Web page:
# Truck shock absorber

The shock absorber is an important safety element. The primary goal is to maintain contact with the road rather than passenger comfort. Fortunately, these two objectives are achieved under the same conditions. To study how a vehicle behaves when faced with a disturbance such as a pothole or a curb, we can model this physical system as a mass + spring + damping. The study of such a system teaches us that there are only three types of responses to such an impulse (disturbance). The three regimes of transient responses are :

1. Pseudoperiodic regime: The vehicle undergoes oscillations before returning to its equilibrium position. This is the consequence of a stiffness constant that is too low and/or damping that is too weak.
2. Aperiodic regime: The vehicle does not oscillate. It returns to its equilibrium position after a potentially long time, following an exponential curve. This type of response is the consequence of a stiffness constant that is too high and/or damping that is too strong.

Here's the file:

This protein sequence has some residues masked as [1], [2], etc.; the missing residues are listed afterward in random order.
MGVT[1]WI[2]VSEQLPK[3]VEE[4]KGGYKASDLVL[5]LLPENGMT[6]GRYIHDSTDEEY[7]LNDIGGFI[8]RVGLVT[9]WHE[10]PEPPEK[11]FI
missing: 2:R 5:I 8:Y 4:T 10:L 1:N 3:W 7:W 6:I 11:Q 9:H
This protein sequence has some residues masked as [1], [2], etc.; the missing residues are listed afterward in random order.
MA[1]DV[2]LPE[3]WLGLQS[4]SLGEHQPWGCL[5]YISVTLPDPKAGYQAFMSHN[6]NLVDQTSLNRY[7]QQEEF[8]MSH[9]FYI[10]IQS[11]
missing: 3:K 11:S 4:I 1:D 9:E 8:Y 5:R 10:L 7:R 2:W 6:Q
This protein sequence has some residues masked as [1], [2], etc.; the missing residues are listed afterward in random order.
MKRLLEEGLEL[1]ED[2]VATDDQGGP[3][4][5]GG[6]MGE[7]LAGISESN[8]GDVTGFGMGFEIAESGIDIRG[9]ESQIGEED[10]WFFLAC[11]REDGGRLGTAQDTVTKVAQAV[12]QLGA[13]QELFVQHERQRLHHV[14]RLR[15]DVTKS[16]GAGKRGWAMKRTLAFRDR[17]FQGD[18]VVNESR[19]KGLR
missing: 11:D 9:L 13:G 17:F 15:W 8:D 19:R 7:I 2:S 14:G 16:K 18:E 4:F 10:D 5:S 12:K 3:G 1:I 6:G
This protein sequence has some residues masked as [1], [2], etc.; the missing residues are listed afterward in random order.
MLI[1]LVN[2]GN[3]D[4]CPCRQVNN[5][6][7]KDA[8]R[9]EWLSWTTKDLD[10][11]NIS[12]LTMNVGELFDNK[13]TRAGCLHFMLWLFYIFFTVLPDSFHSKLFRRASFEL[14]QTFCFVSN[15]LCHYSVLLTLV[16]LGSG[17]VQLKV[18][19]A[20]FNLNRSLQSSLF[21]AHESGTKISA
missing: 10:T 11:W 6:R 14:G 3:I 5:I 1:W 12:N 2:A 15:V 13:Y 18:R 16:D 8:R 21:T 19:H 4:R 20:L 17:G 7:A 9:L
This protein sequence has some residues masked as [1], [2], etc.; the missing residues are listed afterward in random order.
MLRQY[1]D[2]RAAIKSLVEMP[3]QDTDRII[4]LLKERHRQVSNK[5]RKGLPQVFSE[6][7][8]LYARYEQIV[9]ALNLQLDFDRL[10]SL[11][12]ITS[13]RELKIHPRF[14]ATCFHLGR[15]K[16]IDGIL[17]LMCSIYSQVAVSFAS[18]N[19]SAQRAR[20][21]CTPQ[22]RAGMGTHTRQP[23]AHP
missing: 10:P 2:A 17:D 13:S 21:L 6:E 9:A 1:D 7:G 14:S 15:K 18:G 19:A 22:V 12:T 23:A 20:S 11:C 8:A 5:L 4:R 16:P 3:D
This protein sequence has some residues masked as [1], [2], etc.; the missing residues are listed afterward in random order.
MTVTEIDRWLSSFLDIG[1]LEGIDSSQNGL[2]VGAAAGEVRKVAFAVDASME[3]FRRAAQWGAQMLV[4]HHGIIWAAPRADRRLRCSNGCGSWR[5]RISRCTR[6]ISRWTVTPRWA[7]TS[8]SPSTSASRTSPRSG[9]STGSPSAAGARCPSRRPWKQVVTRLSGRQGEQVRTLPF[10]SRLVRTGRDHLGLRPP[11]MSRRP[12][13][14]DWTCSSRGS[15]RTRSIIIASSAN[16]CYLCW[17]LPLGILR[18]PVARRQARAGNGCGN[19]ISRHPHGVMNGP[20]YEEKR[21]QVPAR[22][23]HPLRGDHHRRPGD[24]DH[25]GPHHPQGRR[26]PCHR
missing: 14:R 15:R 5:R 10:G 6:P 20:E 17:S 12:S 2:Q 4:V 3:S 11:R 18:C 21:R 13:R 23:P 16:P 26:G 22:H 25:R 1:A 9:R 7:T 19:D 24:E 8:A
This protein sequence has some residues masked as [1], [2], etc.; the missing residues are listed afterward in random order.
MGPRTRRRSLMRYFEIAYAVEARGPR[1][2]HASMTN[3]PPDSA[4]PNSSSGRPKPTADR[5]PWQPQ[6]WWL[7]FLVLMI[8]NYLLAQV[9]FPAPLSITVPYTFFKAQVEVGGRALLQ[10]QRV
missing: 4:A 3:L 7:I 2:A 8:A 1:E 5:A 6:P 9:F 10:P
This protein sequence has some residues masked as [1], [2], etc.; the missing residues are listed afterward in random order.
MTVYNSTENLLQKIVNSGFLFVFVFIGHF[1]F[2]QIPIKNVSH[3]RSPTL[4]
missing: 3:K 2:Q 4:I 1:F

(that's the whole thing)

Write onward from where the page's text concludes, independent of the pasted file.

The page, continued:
3. Critical regime: This regime is located just at the transition between the previous two. It is an aperiodic regime (without oscillation) with the shortest return time to normal.

One might imagine that the last regime should be preferred. However, experience shows that it is preferable to tolerate a small oscillation, and the optimal setting turns out to be a pseudoperiodic regime close to the critical regime.

Despite all the care we can take in adjusting the values of k (stiffness constant) and c (damping coefficient), the shock absorber will not be able to play its role for all excitation frequencies. Another study is necessary. This is the study of the sinusoidal steady state, also called "harmonic study." It allows, in particular, to identify the resonance frequency, which characterizes the frequency at which the amplitude of oscillations is most intense, at the risk of breaking the shock absorber or the axle. To learn more about this study, watch the eduMedia animation on shock absorbers - harmonic regime.